Ne how tunloose his bondes doth the poore foole deuise,
But onely seeketh by her sight to feede his houngry eyes;
Through them he swalloweth downe loues sweete empoysonde

baite:
How surely are the wareles wrapt by those that lye in wayte !
So is the poyson spred throughout his bones and vaines,
That in a while (alas the while) it hasteth deadly paines.
Whilst Juliet, for so this gentle damsell hight,
From syde to syde on euery one dyd cast about her sight,
At last her floting eyes were ancored fast on him,
Who for her sake dyd banishe health and freedome from eche

limme.
He in her sight did seeme to passe the rest, as farre.
As Phæbus shining beames do passe the brightnes of a starre.
In wayte laye warlike Loue with golden bowe and shaft,
And to his eare with steady hand the bowstring vp he raft:
Till now she had escapde his sharpe inflaming darte,
Till now he listed not assaulte her yong and tender hart:
His whetted arrow loosde, so touchde her to the quicke,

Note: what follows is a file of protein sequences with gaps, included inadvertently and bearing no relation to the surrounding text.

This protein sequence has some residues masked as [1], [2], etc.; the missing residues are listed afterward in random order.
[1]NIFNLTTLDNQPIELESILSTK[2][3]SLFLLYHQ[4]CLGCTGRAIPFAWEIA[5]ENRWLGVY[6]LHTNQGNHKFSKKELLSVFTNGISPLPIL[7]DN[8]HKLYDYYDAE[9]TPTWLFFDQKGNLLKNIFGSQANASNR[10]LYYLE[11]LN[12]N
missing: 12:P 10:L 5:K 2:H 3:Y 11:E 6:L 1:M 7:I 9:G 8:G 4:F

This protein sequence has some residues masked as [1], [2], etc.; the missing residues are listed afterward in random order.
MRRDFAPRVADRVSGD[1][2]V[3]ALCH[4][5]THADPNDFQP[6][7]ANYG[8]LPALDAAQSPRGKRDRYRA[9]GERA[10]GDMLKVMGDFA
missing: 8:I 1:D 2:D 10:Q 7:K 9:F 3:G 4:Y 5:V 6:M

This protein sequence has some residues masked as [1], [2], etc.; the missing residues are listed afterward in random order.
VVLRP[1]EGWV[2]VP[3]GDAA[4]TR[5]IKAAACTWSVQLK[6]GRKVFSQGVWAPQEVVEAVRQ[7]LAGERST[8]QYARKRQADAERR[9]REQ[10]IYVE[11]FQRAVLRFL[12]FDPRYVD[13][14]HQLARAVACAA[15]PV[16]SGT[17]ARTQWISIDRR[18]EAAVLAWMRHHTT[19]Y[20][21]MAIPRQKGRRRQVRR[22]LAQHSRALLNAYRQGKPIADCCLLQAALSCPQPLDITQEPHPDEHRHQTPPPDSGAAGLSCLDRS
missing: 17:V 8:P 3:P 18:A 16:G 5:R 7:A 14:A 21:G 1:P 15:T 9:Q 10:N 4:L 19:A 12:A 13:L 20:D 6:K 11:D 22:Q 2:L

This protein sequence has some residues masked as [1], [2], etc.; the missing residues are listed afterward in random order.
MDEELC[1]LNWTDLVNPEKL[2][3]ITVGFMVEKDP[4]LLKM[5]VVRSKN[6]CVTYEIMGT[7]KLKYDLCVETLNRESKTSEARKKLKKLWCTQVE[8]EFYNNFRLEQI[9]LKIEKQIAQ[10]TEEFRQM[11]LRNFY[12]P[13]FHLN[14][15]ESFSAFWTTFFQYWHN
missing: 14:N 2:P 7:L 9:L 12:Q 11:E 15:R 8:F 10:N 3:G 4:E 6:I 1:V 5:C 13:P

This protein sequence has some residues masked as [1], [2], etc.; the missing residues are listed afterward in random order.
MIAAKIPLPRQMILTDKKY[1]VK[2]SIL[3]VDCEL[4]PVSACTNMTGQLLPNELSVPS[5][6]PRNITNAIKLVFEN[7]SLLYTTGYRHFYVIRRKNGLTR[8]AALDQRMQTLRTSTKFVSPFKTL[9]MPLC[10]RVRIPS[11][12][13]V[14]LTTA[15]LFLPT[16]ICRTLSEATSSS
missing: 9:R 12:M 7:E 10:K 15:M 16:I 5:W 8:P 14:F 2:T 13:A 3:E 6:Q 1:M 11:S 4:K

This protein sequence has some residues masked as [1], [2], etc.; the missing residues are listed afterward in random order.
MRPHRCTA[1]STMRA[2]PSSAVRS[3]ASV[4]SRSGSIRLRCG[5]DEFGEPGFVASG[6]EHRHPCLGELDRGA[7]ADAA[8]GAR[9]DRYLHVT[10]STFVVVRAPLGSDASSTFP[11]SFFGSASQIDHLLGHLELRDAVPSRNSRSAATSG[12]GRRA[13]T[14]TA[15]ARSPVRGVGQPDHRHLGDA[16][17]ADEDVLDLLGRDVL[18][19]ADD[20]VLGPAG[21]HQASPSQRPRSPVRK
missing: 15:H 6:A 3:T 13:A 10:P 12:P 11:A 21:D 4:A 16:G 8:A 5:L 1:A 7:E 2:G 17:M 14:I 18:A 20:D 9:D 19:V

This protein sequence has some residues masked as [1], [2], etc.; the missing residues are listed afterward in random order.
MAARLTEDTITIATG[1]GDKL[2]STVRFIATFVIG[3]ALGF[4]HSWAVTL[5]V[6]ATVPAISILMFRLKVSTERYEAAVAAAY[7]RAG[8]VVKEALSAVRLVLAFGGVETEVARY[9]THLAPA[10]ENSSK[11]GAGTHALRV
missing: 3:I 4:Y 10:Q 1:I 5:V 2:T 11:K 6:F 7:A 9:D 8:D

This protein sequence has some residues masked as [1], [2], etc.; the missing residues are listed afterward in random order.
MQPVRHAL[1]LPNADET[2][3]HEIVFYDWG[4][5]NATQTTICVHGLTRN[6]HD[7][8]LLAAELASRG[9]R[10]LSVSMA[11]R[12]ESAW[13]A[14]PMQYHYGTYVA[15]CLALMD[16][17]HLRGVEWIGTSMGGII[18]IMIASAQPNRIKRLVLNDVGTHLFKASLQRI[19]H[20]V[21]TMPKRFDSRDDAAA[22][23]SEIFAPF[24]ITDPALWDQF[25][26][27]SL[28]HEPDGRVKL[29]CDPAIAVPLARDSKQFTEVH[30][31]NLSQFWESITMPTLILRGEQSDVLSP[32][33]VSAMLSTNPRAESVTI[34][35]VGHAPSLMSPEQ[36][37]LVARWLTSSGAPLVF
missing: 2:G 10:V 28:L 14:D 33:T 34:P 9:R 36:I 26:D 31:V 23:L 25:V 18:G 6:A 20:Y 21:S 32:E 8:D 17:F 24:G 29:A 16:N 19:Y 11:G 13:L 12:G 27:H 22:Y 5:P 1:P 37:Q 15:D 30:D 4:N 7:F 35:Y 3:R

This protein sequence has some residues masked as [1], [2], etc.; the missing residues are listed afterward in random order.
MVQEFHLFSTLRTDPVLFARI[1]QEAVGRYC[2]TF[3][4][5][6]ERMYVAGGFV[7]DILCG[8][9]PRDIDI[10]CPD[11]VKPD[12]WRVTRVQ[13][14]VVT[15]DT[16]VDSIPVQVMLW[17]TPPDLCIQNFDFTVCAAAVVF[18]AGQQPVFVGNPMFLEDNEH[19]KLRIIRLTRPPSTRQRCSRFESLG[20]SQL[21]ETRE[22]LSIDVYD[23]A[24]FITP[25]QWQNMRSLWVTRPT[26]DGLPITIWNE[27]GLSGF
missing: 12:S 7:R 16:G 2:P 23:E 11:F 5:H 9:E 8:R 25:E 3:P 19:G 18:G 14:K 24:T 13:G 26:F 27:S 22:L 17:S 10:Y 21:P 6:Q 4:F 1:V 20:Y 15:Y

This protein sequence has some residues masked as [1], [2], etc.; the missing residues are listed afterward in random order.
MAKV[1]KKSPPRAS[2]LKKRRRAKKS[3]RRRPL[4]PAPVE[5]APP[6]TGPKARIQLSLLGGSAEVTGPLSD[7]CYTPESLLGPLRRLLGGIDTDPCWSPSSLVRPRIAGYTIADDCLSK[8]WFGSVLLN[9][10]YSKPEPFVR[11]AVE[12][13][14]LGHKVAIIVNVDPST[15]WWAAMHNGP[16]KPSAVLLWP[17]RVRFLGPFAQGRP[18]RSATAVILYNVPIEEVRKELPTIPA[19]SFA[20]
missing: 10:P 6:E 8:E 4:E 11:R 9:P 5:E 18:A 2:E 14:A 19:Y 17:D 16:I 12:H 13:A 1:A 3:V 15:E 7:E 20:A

That through the eye it strake the hart, and there the hedde did
sticke.

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It booted not to striue. For why?-she wanted strength; .
The weaker aye vnto the strong, of force, must yeld, at length.
The pomps now of the feast her heart gyns to despyse;
And onely ioyeth whan her eyen meete with her louers eyes. '.
When theyr new smitten hearts had fed on louing gleames,
Whilst, passing too and fro theyr eyes, y-mingled were theyr

beames, Eche of these louers gan by others lookes to knowe, That frendship in their brest had roote, and both would haue it

grow. When thus in both theyr harts had Cupide made his breache, And eche of them had sought the meane to end the warre by